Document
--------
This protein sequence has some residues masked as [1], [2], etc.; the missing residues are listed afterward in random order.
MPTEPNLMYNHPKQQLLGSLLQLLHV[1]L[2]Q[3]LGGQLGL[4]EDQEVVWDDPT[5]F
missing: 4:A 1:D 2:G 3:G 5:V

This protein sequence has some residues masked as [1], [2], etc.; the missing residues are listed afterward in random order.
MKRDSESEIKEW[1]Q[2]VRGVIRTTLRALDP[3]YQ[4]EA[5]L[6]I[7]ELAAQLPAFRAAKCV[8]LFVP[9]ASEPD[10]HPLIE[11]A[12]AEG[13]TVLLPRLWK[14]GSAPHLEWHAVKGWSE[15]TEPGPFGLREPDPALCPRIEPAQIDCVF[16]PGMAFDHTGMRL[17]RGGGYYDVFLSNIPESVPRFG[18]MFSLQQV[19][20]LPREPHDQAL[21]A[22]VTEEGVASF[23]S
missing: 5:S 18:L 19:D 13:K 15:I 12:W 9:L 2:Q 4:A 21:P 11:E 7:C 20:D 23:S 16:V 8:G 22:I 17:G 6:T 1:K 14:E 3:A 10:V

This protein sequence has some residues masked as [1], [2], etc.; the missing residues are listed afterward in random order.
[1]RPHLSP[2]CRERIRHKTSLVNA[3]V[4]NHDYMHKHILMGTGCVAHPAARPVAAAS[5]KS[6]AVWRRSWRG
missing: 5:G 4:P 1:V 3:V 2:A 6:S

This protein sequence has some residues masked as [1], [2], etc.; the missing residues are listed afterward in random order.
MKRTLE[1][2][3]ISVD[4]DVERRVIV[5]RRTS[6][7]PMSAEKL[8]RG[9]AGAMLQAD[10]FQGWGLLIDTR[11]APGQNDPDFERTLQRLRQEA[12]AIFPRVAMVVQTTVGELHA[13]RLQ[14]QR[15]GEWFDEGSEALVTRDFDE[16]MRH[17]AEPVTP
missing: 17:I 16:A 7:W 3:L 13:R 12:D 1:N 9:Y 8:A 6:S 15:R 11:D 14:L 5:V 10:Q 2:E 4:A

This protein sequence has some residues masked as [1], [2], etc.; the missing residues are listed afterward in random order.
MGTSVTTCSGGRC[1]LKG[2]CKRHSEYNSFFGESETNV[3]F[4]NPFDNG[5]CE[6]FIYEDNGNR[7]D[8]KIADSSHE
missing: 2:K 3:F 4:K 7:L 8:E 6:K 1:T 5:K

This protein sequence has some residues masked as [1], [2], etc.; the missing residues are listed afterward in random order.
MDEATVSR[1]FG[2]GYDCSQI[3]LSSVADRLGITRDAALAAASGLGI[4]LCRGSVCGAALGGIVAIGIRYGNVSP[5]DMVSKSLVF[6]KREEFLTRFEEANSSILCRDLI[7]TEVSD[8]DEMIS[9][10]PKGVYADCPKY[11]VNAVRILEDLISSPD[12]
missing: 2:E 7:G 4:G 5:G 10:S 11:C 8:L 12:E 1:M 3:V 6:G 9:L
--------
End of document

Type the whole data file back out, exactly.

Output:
This protein sequence has some residues masked as [1], [2], etc.; the missing residues are listed afterward in random order.
MPTEPNLMYNHPKQQLLGSLLQLLHV[1]L[2]Q[3]LGGQLGL[4]EDQEVVWDDPT[5]F
missing: 4:A 1:D 2:G 3:G 5:V

This protein sequence has some residues masked as [1], [2], etc.; the missing residues are listed afterward in random order.
MKRDSESEIKEW[1]Q[2]VRGVIRTTLRALDP[3]YQ[4]EA[5]L[6]I[7]ELAAQLPAFRAAKCV[8]LFVP[9]ASEPD[10]HPLIE[11]A[12]AEG[13]TVLLPRLWK[14]GSAPHLEWHAVKGWSE[15]TEPGPFGLREPDPALCPRIEPAQIDCVF[16]PGMAFDHTGMRL[17]RGGGYYDVFLSNIPESVPRFG[18]MFSLQQV[19][20]LPREPHDQAL[21]A[22]VTEEGVASF[23]S
missing: 5:S 18:L 19:D 13:K 15:I 12:W 9:L 2:Q 4:A 21:P 11:E 7:C 20:D 23:S 16:V 8:G 22:I 17:G 6:T 1:K 14:E 3:A 10:V

This protein sequence has some residues masked as [1], [2], etc.; the missing residues are listed afterward in random order.
[1]RPHLSP[2]CRERIRHKTSLVNA[3]V[4]NHDYMHKHILMGTGCVAHPAARPVAAAS[5]KS[6]AVWRRSWRG
missing: 5:G 4:P 1:V 3:V 2:A 6:S

This protein sequence has some residues masked as [1], [2], etc.; the missing residues are listed afterward in random order.
MKRTLE[1][2][3]ISVD[4]DVERRVIV[5]RRTS[6][7]PMSAEKL[8]RG[9]AGAMLQAD[10]FQGWGLLIDTR[11]APGQNDPDFERTLQRLRQEA[12]AIFPRVAMVVQTTVGELHA[13]RLQ[14]QR[15]GEWFDEGSEALVTRDFDE[16]MRH[17]AEPVTP
missing: 17:I 16:A 7:W 3:L 13:R 12:D 1:N 9:Y 8:A 6:S 15:R 11:D 14:L 5:V 10:Q 2:E 4:A

This protein sequence has some residues masked as [1], [2], etc.; the missing residues are listed afterward in random order.
MGTSVTTCSGGRC[1]LKG[2]CKRHSEYNSFFGESETNV[3]F[4]NPFDNG[5]CE[6]FIYEDNGNR[7]D[8]KIADSSHE
missing: 2:K 3:F 4:K 7:L 8:E 6:K 1:T 5:K

This protein sequence has some residues masked as [1], [2], etc.; the missing residues are listed afterward in random order.
MDEATVSR[1]FG[2]GYDCSQI[3]LSSVADRLGITRDAALAAASGLGI[4]LCRGSVCGAALGGIVAIGIRYGNVSP[5]DMVSKSLVF[6]KREEFLTRFEEANSSILCRDLI[7]TEVSD[8]DEMIS[9][10]PKGVYADCPKY[11]VNAVRILEDLISSPD[12]
missing: 2:E 7:G 4:G 5:G 10:S 11:C 8:L 12:E 1:M 3:V 6:G 9:L